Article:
Our Colorado operations LDAR program has been further developed to meet the specific requirements of the 2014 Colorado Regulation 7 requirements. Colorado’s Regulation 7 requires oil and gas producers to inspect and repair hydrocarbon leaks from components at all existing and newly constructed well production facilities and compressor stations, followed by ongoing, regular inspections dedicated to leak detection, repair and reporting.

In addition to our standard LDAR program, Pioneer is testing continuous emissions monitoring systems in the Permian Basin. Continuous emissions monitoring may help us to better direct our LDAR program and quickly locate unexpected emissions.

Direct access for scientific analysis

Pioneer participated in studies led by the University of Texas to measure methane emissions, along with Environmental Defense Fund and other industry participants. Pioneer provided direct access to production sites and equipment, and assisted in the design of safe sampling protocols. The participation of Pioneer and other producers made safe measurements of methane emissions directly at the source possible, facilitating scientific analysis where little empirical data previously existed. Findings from the study may inform how methane emissions are measured, monitored and managed.

Fleet Vehicle Emissions Reduction 

AirFig3Since 2008 our half-ton pickup manufacturer’s fuel economy improvements have led to a 25 percent improvement in overall miles per gallon. Additionally, the average vehicle fleet age in the U.S. is 11.5 years; however, Pioneer’s average vehicle age is only about three years. This assures that our vehicles are equipped with the latest technology available to reduce our vehicular air emissions.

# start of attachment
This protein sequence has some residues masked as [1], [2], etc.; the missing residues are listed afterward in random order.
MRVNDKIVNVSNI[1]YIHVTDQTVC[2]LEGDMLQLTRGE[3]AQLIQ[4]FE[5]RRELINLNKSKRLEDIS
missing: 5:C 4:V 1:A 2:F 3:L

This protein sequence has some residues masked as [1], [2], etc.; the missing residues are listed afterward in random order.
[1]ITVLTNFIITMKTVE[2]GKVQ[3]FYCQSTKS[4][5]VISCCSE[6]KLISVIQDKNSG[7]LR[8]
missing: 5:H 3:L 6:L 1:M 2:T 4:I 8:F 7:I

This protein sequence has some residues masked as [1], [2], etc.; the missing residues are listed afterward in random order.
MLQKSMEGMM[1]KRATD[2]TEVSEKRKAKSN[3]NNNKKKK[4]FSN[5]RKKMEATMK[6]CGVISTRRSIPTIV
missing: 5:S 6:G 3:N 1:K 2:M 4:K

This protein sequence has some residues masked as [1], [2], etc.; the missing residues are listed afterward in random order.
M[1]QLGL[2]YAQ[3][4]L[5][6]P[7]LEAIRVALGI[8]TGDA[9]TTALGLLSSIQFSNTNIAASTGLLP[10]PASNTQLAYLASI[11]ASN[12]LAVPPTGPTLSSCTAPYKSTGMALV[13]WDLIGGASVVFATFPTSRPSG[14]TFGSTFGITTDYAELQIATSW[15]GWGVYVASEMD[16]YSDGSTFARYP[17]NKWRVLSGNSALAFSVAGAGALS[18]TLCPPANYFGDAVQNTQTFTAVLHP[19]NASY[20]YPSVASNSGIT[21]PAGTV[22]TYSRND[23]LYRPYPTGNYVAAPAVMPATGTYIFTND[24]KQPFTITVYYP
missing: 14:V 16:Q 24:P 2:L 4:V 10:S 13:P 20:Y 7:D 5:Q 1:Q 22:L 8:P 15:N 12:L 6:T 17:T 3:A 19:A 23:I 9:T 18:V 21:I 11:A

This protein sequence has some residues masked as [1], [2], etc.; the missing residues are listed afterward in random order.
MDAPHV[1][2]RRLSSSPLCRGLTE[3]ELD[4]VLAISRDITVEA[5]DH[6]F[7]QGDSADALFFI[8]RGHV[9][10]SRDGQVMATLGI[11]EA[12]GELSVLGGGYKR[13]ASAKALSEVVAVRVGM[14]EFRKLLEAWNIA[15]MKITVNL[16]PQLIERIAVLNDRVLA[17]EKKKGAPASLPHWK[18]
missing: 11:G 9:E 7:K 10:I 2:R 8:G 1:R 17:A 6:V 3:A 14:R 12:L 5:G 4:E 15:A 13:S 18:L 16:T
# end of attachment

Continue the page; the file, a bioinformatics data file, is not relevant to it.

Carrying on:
Pioneer has tested a new aluminum truck platform, which trims 700 pounds of gross vehicle weight, while maintaining equal or greater performance. Testing has proven successful by increasing savings in both fuel and overall vehicle costs. Pioneer plans to start purchasing the aluminum frame vehicles to meet our fleet demands.

Additionally, we are putting measures in place to reduce the number of overall miles driven and improve fleet efficiencies, which will reduce our fleet air emissions. Three core components include:

  • Truck Connectivity/Mobility – In 2015 more than 450 fleet trucks were equipped with a mobile WiFi hotspot. This remote access reduces the need to return to field offices for administrative tasks, which reduces our vehicular fuel consumption and air emissions.
  • Integrated Private Lease Roads – Our private lease roads have been integrated with public roads within our routing systems. This allows us to build custom routes and monitor vehicular movement on all roads that we travel.
  • Fleet Idle Time Reduction – We use GPS technology to monitor and reduce the amount of time our vehicles spend idling in the field. By minimizing idle time, we reduce fleet emissions and fuel costs, as well as extending the overall lifecycle of our fleet vehicles.

Fewer vehicle emissions with CNG

AirFig4Pioneer has made great strides in promoting the commercial use of natural gas vehicles. To date, the company has two compressed natural gas (CNG) fleet fueling stations and 176 CNG-equipped fleet vehicles to run on bi-fuel engines that use natural gas from Pioneer’s own production. Each natural gas vehicle on the road reduces greenhouse gas emissions and fueling costs, while increasing operating efficiencies.


Pioneer is committed to preserving our environmental heritage through safe, efficient and environmentally sound business practices and operations.

Sustainability at Pioneer »


Pioneer employees work diligently to prevent spills, and we collaborate with regulators and landowners to minimize our footprint on the surface.

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Pioneer looks for innovative solutions to reduce water consumption, protect groundwater quality and respond transparently to public interest.